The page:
I upped the tyre pressure to about 30 psi to lower the rolling resistance but still had to stop a few times to let my legs recuperate. I’m managing to go further before having to take a breather but am no where near to riding the distances that many on this forum do…patience and practice I guess. I may up the pressure more as I’m handling the path surface easily and can probably further reduce the drag.

My 19" Nimbus Trials arrived today so I’m looking forward to learning some new things…more to follow. Let me announce that I’m going to work on idling and riding backwards and that way I’ll be too embarrassed to post again until I put some proper effort into these two particular skills!


I enjoyed it. You came up with different ways of using the camera and pole instead of going with the same point of view all the way, which helps a lot. That’s good inspiration to try a few things like that myself.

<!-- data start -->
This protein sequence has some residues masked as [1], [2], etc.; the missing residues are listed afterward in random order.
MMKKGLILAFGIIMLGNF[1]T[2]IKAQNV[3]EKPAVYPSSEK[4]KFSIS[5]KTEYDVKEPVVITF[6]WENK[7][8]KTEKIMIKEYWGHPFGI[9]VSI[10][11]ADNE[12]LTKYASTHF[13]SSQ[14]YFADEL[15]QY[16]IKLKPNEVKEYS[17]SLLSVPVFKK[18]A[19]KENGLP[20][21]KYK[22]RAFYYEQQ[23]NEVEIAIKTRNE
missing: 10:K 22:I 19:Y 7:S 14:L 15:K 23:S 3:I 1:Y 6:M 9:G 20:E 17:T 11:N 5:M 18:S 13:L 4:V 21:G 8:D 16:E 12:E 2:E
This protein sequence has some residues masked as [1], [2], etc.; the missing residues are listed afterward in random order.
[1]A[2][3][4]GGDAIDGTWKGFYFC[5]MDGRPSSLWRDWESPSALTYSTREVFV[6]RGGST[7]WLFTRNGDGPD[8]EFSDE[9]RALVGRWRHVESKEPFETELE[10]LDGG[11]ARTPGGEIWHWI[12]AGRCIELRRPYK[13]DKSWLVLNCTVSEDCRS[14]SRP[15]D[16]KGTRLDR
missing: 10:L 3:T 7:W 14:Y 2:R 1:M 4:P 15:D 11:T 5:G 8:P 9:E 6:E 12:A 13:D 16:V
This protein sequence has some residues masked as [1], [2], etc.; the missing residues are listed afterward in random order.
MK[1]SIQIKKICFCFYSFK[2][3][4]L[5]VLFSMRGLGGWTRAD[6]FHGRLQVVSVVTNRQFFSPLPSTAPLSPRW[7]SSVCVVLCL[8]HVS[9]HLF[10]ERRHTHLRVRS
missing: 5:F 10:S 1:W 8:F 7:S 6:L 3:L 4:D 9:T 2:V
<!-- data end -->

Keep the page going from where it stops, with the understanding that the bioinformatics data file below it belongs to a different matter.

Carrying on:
Hey, tell me about it. I’m really feeling the after-effects of my Sunday efforts too.

But you look steadier and a lot more relaxed in the saddle these days. You’re definitely still making progress.

Well UL, great progress.

Since I’ve been away from this place for a while I decided to re-read your topic from the start.

It’s great to see the progress from your first fence clenching revolutions to hill climbing to 3km ride. You have come on a long way and it’s testament to your determination.

Brilliant encouragement. Keep it up!

I’ve found my stamina seems to be waning rather than increasing so today I headed to the fairly easy trails of Greenham Common with the aim of trying to push the distances I’ve been riding.
Basically I failed :frowning: